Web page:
Medicines can shrink the prostate gland


DEAR DR. DONOHUE: I am 83 years old and have an enlarged prostate gland. My urologist suggested I take a medicine called Proscar to shrink the gland. Have you heard of any good results from it? — N.C.

 ANSWER: I know many men who sing the praises of Proscar.

 The prostate is a small gland, about the size of peach pit, that causes quite a few men big troubles. It wraps around the urethra (you-REE-thruh), the tube that drains urine from the bladder to the outside world. Around age 55, the prostate begins to enlarge. By age 60, 50 percent of men have a large gland. By 80, 90 percent do. Not all large glands demand treatment, only those causing symptoms. The primary symptom is frequent urination, including nighttime trips to the bathroom. The enlarged gland makes it impossible for all urine in the bladder to be emptied on one voiding. The bladder refills quickly, and another signal reaches a man’s brain demanding he relieve himself again.

 The male hormone testosterone is primarily responsible for prostate growth. Even though older ages diminish testosterone production, production remains sufficient to cause gland enlargement.

 Proscar and Avodart are two medicines that decrease the amount of circulating testosterone and so shrink the gland. The effect takes months before results are seen. Many experts believe these medicines bring a second benefit: They might discourage the growth of prostate cancer.

 A second group of drugs has a different action that also relieves the symptoms of frequent urination. These medicines don’t shrink the gland; they relax the prostate’s chokehold on the urethra so the bladder can empty completely. Their names are Flomax, Hytrin, Uroxatral and Rapaflo. They work within days to weeks after starting. Sometimes the two classes of drugs are used in combination, but if one medicine works, so much the better.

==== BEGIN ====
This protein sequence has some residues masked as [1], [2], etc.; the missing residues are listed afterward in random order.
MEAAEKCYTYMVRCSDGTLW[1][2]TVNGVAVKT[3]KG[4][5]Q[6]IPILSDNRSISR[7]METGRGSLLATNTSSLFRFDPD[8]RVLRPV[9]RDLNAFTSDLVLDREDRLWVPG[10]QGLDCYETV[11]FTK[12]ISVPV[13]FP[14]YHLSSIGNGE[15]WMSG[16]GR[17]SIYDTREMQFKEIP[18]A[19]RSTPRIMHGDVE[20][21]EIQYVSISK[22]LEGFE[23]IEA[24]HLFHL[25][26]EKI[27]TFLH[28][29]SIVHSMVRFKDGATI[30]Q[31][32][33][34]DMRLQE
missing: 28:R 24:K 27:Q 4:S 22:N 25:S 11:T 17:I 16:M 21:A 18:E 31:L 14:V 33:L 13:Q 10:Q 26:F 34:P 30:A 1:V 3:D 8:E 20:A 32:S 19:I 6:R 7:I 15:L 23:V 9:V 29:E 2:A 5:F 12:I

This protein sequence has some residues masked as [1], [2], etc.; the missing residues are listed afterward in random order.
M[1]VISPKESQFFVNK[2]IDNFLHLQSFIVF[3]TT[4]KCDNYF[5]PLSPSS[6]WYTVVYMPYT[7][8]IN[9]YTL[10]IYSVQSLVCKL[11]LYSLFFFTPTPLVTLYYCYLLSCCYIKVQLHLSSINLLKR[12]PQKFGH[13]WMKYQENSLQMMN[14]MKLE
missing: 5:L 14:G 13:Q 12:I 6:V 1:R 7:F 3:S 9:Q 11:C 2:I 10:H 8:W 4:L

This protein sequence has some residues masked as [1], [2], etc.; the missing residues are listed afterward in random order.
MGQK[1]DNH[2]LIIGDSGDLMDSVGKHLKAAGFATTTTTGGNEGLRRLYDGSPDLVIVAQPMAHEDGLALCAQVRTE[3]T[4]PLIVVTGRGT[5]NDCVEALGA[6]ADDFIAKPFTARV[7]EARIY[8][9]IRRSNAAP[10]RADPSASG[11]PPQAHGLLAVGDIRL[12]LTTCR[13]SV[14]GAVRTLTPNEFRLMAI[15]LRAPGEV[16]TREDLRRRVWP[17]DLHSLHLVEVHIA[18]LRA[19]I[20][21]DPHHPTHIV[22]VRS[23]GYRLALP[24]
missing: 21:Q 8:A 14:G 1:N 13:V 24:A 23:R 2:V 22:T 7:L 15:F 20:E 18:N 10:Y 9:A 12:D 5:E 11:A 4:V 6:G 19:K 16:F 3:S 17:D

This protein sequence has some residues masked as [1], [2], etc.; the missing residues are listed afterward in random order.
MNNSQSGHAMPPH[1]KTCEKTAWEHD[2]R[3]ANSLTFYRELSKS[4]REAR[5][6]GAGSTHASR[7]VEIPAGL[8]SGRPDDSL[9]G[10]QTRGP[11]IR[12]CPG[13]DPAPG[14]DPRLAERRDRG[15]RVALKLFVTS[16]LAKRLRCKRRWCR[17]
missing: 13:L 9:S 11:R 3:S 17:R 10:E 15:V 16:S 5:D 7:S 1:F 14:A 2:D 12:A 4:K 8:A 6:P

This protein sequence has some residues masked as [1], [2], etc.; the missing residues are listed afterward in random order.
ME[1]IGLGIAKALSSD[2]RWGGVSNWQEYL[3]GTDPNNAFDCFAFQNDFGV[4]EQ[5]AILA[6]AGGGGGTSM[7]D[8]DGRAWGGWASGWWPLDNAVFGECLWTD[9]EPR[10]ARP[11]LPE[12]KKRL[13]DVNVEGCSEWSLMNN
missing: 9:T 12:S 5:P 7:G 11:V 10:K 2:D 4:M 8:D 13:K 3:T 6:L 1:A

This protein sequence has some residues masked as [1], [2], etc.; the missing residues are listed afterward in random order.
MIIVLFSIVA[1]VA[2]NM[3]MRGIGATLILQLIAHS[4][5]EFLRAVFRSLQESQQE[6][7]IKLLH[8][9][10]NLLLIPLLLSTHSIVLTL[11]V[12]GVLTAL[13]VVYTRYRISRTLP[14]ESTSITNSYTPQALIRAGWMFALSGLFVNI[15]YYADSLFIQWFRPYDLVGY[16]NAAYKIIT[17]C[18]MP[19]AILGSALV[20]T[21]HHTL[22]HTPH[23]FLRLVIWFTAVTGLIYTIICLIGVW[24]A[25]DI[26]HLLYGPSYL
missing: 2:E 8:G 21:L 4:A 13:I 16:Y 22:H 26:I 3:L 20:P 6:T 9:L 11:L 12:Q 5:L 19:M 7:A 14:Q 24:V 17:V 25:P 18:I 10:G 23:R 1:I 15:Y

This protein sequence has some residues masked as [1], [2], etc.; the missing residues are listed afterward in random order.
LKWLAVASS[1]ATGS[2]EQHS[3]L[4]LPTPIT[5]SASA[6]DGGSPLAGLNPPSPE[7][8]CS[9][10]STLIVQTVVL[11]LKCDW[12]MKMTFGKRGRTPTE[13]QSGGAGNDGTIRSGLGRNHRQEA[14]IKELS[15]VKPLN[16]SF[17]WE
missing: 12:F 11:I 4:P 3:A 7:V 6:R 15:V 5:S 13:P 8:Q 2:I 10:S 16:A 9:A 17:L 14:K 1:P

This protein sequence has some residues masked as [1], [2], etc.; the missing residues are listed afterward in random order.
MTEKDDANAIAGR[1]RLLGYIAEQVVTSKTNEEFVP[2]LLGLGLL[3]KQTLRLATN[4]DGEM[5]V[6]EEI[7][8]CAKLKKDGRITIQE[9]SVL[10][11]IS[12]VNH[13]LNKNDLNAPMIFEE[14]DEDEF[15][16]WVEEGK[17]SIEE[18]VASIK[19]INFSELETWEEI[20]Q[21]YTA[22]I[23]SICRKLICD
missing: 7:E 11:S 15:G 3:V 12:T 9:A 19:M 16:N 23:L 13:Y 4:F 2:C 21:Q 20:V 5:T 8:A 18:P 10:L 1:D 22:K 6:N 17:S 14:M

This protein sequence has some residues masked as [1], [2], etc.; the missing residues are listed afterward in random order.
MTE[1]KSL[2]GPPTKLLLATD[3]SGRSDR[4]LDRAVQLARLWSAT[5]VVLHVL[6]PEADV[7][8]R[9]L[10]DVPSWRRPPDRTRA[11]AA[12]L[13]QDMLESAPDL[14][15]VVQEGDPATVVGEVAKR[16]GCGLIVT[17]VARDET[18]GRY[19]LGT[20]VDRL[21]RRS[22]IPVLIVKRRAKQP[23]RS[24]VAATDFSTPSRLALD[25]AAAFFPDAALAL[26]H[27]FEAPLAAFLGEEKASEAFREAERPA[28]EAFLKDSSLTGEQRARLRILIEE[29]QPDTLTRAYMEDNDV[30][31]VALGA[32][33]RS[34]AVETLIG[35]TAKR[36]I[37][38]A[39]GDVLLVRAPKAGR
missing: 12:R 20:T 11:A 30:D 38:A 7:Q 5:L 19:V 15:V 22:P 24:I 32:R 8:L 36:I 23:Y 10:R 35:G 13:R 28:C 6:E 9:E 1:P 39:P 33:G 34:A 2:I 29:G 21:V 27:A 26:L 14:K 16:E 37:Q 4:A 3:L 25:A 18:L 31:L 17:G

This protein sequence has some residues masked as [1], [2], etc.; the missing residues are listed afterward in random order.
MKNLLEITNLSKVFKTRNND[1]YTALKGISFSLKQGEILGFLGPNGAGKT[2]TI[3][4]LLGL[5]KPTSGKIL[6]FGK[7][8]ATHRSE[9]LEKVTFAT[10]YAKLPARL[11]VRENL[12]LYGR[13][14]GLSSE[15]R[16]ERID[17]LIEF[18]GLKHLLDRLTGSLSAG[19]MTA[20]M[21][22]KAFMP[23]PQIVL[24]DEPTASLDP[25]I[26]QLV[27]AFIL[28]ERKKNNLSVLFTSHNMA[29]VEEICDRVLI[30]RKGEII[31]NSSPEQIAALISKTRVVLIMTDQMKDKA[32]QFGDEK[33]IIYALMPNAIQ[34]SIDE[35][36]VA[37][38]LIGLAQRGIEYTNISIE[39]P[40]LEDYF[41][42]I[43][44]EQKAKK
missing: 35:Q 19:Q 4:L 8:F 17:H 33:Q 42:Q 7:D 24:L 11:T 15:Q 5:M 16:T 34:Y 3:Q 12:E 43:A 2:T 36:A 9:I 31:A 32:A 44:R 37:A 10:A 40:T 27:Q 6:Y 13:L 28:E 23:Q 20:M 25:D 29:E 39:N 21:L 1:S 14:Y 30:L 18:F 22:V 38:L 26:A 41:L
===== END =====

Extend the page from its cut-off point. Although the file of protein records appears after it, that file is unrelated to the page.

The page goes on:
The booklet on the prostate gland explains enlargement and prostate cancer. To order a copy, write: Dr. Donohue — No. 1001, Box 536475, Orlando, FL 32853-6475. Enclose a check or money order for $4.75 U.S./$6 Can. with the recipient’s printed name and address. Please allow four weeks for delivery.

 DEAR DR. DONOHUE: I had a bottle of quinine tablets issued to me six years ago for painful leg cramps. When I asked my physician for a new prescription, I was told the medicine has been taken off the market. Can you explain the reason? The best my doctor has for me now is a suggestion to take tonic water. Anyone knows that isn’t a sufficient remedy. — C.B.

 ANSWER: Quinine has been removed from drugstore shelves because the Food and Drug Administration judged that its possible side effects didn’t justify its use for leg cramps. Those side effects include things like nausea, dizziness, vision disturbances, diarrhea, deafness, heartbeat abnormalities, a drop in blood platelets (the blood-clotting cells) and even death.

 Quinine is available by prescription for the treatment of malaria. Malaria is a life-threatening infection, and the use of quinine for it is an acceptable risk.

 DEAR DR. DONOHUE: I was told that drinking a glass or two of tonic water with quinine in it is good for leg cramps. Is it OK to drink this, especially at night, when my leg cramps start? I don’t drink it every day. — Anon.

 ANSWER: Tonic water has some quinine in it, but not enough to cause the side effects that prompted removal of quinine from over-the-counter distribution. You are not overdosing.

 Stretching the calves is another way of preventing cramps. Stand on the bottom step of a stairway, with your heels projecting over the step. Lower your heels as far as you can, and then rise up on your toes. Repeat at least five times, and do the exercise three times a day, once before retiring. Work up to 10 consecutive rises. Have something to hang on to in order to prevent a fall.

Dr. Donohue regrets that he is unable to answer individual letters, but he will incorporate them in his column whenever possible. Readers may write him or request an order form of available health newsletters at P.O. Box 536475, Orlando, FL 32853-6475. Readers may also order health newsletters from